At dismissal, our school-based teams facilitate extended day programming. We make a distinction here between extended day and after-school, as our corps and staff are able to carry their learning and observations from the classroom into the extended day program. For example, when helping a 4th grade student with ELA work, their corps member is able to use his/her knowledge of the classroom and the student to maximize the extended day time. There are four components of our extended day program: snack, homework help/academic support, physical activity, and enrichment (e.g. arts and crafts, dance, social justice, teambuilding, leadership development). Back to top.
Q: Please share a little more about the history of City Year Boston. What significant events and/or people have shaped the mission and goals of your organization?
A: City Year is a national education-focused non-profit organization founded here in Boston in 1988 by Michael Brown and Alan Khazei, and we are very proud of our program’s history. City Year began as a community service program broadly focused on social justice, where program participants were eager to roll up their sleeves, partner with schools, and help them with whatever was needed (e.g. repainting a classroom, building bookshelves) to create more welcoming spaces in schools and communities. Inspired by a visit to City Year during his 1992 Presidential Campaign, then Governor Bill Clinton pledged his support for City Year and national service. Early in his first term, President Clinton created AmeriCorps through the National Community Service Trust Act of 1993. Since the program’s formal inception in 1994, more than 1 million AmeriCorps members have contributed more than 1.4 billion hours in service across America while tackling pressing problems and mobilizing more than 2.3 million volunteers for the organizations they serve. Currently AmeriCorps engages more than 80,000 Americans in intensive service each year at 21,600 unique sites, including nonprofits, schools, public agencies, and community and faith-based groups across the country.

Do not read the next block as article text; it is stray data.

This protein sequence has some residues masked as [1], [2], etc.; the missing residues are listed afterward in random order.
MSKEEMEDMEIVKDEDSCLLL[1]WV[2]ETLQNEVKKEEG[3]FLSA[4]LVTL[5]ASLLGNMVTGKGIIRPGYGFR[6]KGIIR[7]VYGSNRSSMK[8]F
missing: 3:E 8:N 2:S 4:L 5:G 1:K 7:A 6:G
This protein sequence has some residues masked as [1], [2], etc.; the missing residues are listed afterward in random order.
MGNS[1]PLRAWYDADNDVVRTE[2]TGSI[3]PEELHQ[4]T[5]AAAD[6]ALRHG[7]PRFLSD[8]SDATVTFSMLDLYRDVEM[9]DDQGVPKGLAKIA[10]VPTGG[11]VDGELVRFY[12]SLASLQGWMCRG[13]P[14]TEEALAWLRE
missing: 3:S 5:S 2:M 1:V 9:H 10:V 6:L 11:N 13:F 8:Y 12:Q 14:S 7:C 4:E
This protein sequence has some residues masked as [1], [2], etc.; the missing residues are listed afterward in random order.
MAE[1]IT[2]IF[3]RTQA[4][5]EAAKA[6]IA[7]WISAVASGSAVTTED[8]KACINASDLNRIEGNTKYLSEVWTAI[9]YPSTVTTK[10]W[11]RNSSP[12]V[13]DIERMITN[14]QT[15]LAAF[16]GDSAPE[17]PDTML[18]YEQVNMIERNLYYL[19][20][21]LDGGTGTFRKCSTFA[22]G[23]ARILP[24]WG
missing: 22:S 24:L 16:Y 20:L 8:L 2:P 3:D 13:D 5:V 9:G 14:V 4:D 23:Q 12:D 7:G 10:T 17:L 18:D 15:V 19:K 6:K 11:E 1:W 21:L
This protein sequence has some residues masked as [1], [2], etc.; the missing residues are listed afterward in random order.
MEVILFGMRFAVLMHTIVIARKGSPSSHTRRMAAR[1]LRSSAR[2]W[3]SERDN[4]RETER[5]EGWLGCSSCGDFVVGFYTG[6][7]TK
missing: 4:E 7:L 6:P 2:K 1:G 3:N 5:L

While the AmeriCorps program continues to develop steadily, in the last decade, City Year has narrowed its focus to specifically address educational access issues within the communities it serves. With the support of our AmeriCorps members, City Year endeavors to ensure that at least 80% of ninth graders in the high schools we serve move to tenth grade on track to graduate on time. Currently, City Year works with more than 3,000 Corps members at 28 sites in over 300 schools total across the U.S., as well as in the United Kingdom and South Africa. Back to top.